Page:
Yes.  Just call the phone number on the website and we will set you up. You may also purchase group packages for your students using the “Educators” products on the site.  You might be interested to know that some schools use the video to train their teachers and many teachers use video to brush up on topics or to learn new ways to present them.  Some schools even use the video as their primary teacher. Upon purchasing one Educators Package, the teacher gets unlimited access to our entire Math library.

The Department of Education in each state produces a list of standards that students are expected to achieve in each course.  Those standards are remarkably similar from state to state and the major textbook publishers produce books that address those standards.  Therefore, the scope and sequence of math topics are remarkably similar from textbook to textbook and the video elements on this site address those standards as well.

There is no guarantee, but experience indicates a one letter-grade improvement or better for almost every student that uses the videos, even those with special needs.  That performance expectation is not unreasonable when you consider some of the differences between classroom instruction and video instruction:

1. Video instruction can be repeated
2. Video instruction has no distractions
3. Video instruction is available at any time of day
4. Video instruction is available when the student is ill or on vacation

Video instruction is just as likely as a tutor to make a difference for students and it is much less expensive.  When watching the video, try to create a setting with few distractions.  Complete quiet is not necessary, but try to avoid any loud outbursts from other sources.  Apart from watching video, encourage the completion of homework in your classes.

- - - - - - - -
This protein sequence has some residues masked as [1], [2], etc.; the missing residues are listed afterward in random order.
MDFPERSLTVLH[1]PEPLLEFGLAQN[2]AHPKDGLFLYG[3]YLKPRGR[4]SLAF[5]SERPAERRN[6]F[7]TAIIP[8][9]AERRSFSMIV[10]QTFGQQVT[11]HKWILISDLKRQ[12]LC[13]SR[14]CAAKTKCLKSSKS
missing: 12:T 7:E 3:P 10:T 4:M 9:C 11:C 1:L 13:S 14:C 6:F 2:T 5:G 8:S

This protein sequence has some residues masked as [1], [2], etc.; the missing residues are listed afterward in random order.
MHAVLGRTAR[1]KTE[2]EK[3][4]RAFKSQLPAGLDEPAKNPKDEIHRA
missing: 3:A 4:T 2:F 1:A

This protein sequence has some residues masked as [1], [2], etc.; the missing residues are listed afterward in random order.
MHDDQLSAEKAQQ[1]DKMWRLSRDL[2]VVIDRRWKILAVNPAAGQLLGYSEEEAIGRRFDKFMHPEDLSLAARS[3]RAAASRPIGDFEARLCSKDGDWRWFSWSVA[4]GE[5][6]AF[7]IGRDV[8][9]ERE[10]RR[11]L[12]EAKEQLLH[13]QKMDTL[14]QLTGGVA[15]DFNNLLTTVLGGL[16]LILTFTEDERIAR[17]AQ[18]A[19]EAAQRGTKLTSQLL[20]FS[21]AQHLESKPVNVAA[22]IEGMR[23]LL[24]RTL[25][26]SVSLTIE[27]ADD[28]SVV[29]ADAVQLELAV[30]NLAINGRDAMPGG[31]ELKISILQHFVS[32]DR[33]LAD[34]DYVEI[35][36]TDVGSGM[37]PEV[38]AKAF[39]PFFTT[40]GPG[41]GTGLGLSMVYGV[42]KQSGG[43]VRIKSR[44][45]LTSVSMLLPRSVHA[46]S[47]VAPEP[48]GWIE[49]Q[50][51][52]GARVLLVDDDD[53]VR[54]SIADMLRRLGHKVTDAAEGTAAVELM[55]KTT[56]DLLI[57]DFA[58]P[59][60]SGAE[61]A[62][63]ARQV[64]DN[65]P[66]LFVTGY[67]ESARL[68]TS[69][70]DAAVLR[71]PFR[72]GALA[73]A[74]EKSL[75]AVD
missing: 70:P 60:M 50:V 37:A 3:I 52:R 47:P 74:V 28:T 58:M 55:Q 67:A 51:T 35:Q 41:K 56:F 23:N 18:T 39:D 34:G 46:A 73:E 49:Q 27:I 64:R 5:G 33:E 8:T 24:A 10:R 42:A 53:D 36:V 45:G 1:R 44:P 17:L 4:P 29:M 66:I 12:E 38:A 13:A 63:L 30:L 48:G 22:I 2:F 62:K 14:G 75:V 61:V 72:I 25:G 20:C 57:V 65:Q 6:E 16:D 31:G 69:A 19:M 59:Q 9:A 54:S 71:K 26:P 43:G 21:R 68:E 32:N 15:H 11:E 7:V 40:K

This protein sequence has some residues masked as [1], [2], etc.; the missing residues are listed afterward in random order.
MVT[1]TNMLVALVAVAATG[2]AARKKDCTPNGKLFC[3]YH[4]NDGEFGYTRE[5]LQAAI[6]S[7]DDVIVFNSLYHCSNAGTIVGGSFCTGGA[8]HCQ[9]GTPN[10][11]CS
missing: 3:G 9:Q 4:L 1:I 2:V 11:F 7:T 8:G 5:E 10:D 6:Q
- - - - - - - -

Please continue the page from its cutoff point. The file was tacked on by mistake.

Ask your children to watch one or two free sample sections with you.  Watch them as they watch the video.  You should know within moments if the video instruction is engaging them.  Ask if they follow the conversation and enjoy the presentation style.  [You are way ahead if they are onboard with the video instruction idea.]

With their help, find where they are in their book.  Click on “Courses, Lessons, Prices and Checkout” and navigate to a course and table of contents.  Select the corresponding topic in the table of contents and follow the simple instructions for checkout.  Encourage your children to watch the video more than once for reinforcement.

Although most students will seek help only when confused or behind, the most effective way to utilize the video instruction is to become proactive.  That is, watch video corresponding with classroom topics before the topics are presented in class.  Doing so will make math seem very easy and will enhance long-term memory of topics.

For many students, yes, but a good tutor, like a good teacher, is invaluable for some students.  It depends on the needs of the student so it might be wise to experiment a bit.  That is, try the video without a tutor at first and if you are not getting where you want to be, bring on a tutor.  If a tutor is needed for your child, you will find the videos will reinforce the tutor’s instruction, making both more effective.  By the way, some tutors already recommend our videos and use them to help their students.